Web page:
Town Hall ll to address youth alcohol, drug abuse

By Heidi Zemach for SCN

Town Hall meeting at Legends, 2012. Heidi Zemach photo

Town Hall meeting at Legends, 2012. Heidi Zemach photo

The Seward Prevention Coalition, a group of local organizations working in cooperation with SeaView Community Services, will host another Town Hall meeting Thursday evening to discuss ways for the community to deal with the issue of underage drinking and drug use.

This meeting is called “Community Solutions to Prevent Underage Drinking and Drug Use.”  It will be held in the new Seward Community Library Museum building. All are welcome, and youngsters also are strongly encouraged to attend. In order to motivate attendance, organizers have arranged a free spaghetti dinner cooked by Native Youth Olympians, fine desserts by Judy Odhner’s high school cooking class, and childcare will be provided on site by Seahawk’s Voice High School choir students. In addition, door prizes donated by local businesses will be awarded.

The first Town Hall meeting on the subject was held last April 17 at Legends, and came on the heels of the emotional “Every 15 minutes” drinking and driving re-enactment program at Seward High School.  The meeting was well attended by some 60 people of all ages. They heard personal stories from adults and young men and women in the community who have dealt with alcoholism. They heard from the local police, a physician and service provider, and then gathered in small groups to come up with various ideas for changing things for the better. Those suggestions were to be made into a report by a group of university students.  That meeting also came on the heels of the coalition’s ongoing campaign to educate the community about parent’s personal and legal responsibility regarding hosting parties that encourage underage alcohol consumption.

Seward Prevention Coalition believes that Seward has a culture of acceptance of unhealthy drinking and drug use and modeling irresponsible behavior to our youth, and that there is a culture of acceptance of underage drinking and drug use. Over the years since it began in 2005, the coalition has selected and implemented a number of prevention programs, but while they were helpful for those they serviced, they now feel that none were big enough to encompass the entire community. Those programs included:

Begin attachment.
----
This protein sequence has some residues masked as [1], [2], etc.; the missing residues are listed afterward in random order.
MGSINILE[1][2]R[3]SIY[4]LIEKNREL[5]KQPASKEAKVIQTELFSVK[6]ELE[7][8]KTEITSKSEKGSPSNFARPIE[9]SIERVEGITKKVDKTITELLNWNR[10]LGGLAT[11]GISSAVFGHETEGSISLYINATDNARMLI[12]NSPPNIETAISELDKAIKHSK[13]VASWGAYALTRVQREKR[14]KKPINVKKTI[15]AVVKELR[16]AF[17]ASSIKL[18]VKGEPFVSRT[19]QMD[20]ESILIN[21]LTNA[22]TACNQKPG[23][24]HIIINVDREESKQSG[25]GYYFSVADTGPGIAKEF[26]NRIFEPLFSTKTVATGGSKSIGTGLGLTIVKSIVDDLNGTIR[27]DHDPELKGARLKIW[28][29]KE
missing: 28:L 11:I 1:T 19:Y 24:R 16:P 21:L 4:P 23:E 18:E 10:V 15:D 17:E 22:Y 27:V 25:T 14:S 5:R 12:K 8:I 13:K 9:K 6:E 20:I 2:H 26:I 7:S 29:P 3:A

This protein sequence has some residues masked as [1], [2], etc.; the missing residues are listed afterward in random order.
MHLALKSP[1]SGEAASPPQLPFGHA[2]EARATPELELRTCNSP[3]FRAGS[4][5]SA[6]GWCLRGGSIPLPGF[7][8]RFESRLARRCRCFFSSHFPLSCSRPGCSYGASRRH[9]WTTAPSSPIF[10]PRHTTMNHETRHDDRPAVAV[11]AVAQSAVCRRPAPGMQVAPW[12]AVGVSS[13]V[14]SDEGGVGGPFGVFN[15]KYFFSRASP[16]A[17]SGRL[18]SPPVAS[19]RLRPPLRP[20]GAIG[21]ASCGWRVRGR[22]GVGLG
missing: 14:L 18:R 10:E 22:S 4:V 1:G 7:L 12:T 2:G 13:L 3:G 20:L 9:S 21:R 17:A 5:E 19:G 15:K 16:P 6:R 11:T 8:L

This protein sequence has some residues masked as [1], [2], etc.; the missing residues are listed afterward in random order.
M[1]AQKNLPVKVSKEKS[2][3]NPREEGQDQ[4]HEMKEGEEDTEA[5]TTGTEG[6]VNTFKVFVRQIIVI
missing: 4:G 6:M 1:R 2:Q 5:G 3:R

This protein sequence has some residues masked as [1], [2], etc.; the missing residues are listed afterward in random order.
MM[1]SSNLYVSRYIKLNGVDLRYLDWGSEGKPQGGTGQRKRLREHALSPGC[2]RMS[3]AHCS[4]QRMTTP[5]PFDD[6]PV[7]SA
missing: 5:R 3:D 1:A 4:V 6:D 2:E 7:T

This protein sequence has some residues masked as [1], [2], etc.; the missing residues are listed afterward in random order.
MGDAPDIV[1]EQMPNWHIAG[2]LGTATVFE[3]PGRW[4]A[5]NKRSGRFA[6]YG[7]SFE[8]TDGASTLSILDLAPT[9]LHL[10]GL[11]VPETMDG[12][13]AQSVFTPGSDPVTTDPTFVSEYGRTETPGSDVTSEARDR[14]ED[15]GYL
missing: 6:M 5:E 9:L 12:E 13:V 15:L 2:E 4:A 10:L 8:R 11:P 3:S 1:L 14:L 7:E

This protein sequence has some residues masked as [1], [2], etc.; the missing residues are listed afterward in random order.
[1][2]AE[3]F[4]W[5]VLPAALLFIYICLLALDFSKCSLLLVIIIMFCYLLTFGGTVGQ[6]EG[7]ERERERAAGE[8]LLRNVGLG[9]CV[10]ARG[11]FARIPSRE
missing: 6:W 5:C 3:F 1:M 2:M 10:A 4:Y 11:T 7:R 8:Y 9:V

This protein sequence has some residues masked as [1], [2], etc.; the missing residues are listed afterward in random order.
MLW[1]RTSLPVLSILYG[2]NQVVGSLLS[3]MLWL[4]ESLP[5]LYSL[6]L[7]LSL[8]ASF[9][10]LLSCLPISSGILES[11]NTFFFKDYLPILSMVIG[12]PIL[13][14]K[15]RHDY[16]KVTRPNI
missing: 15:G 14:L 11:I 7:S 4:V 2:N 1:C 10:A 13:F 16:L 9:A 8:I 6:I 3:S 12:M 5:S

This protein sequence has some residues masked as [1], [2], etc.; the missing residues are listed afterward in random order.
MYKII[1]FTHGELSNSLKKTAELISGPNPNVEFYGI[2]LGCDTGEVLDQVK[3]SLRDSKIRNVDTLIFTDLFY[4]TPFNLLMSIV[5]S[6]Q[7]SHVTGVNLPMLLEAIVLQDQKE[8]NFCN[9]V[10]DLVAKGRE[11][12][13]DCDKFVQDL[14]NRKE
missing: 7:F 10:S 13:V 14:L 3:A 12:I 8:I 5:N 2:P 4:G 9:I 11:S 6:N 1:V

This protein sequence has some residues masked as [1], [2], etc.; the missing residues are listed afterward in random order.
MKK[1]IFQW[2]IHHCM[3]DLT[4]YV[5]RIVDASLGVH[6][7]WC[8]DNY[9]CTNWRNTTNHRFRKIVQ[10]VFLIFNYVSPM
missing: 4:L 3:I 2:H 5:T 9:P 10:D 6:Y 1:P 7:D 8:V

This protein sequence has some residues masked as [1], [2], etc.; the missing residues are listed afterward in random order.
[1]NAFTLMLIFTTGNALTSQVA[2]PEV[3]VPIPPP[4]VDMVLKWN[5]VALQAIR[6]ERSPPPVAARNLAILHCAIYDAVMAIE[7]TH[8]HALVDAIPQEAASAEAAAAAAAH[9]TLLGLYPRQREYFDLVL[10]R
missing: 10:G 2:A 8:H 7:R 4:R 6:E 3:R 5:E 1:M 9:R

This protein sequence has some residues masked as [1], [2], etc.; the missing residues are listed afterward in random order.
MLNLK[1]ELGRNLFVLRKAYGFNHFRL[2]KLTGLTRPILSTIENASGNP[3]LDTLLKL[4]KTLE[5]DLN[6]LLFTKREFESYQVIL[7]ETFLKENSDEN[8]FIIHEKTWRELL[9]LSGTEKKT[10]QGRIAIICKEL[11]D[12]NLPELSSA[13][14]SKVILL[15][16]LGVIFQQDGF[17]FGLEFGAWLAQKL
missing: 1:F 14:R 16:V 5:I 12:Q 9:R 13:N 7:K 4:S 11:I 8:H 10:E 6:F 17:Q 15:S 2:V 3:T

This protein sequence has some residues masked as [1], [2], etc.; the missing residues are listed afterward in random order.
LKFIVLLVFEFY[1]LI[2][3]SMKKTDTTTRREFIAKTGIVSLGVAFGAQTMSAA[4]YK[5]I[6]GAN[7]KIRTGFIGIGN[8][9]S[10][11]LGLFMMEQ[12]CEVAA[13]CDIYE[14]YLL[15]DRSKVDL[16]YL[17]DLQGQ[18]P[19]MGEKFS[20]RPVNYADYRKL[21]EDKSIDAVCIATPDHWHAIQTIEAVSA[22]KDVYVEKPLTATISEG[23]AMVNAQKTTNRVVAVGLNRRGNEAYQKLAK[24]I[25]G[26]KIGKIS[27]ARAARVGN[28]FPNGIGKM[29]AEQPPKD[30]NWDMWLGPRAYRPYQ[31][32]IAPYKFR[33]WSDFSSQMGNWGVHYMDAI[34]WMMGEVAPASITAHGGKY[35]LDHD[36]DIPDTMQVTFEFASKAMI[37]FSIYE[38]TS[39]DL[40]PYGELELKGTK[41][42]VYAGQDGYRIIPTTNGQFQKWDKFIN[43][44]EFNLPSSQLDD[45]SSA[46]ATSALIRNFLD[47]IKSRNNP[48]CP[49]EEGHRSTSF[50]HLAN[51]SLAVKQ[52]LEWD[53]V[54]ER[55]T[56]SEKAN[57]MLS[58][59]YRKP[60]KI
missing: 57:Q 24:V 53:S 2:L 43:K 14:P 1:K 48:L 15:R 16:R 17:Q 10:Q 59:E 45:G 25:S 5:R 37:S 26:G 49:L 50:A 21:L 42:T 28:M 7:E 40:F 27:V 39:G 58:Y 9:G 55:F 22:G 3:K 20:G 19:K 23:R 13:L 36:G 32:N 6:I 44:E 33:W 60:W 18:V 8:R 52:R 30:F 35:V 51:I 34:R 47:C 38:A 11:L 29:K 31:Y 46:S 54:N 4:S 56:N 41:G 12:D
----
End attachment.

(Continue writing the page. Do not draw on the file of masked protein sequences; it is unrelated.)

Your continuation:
Advertisement

-          Creating Opportunities for Youth, a project to provide skills training and paid jobs for 14-16 year olds. Each summer the Alaska Litter Patrol and Recycling team gives jobs to young people and provides an important service to our community.

-The Strengthening Families program helped families with youth 12-14 years old to develop communication, parenting and other skills.

-The Class Action program was implemented in the 9th grade health class for a number of years. This educational program focused on the consequences of underage drinking and drug use.

The projects were positive, effective, and very helpful to all those who participated. But the coalition does not believe they were effecting change throughout the entire community, which was their initial goal. So in 2010 the coalition returned to take a look at how to effect positive change community-wide.

They collected and studied new data, and looked at changes over time. They interviewed community members, sent out surveys, talked to different community and youth groups. The data confirmed that drug and alcohol abuse is indeed a problem, with the greatest impact on community health. Also, that drug and alcohol use is tolerated and accepted as a normal aspect of life for adults and youth.  One fourth of community survey respondents said they had engaged in binge drinking in the last month.  A fifth believed it is acceptable for adults to provide alcohol to underage individuals in their home. Almost half believed recreational marijuana is acceptable. Twelve percent believed the same about recreational prescription drug use.  Also, a third of Seward’s 5th,6th or 7th graders said they had tried alcohol more than once in their lifetime.

The dinner begins at 5:30 p.m. and the discussion begins at 6:30 p.m. Thursday, Jan 24 at the new community library museum.

3 Comments

  1. Hopefully they can talk to parents about home drug testing as well. As parents, we can’t be with our kids around the clock. Good kids make bad choices. Teen addicts in treatment tell myteensavers that they never thought they’d become addicted after experimenting with marijuana and then harder drugs like prescription drugs and meth or cocaine. They say parents weren’t communicating the anti-drug message to them enough. They say home drug testing could have caught their experimenting before it turned into an addiction.

  2. I would like to see the information on the 5th, 6th, 7th graders broken out better. What is the definition of “trying alcohol more than once”? Is that trying a sip of mom or dad’s wine or is that drinking a whole beer, cocktail, etc?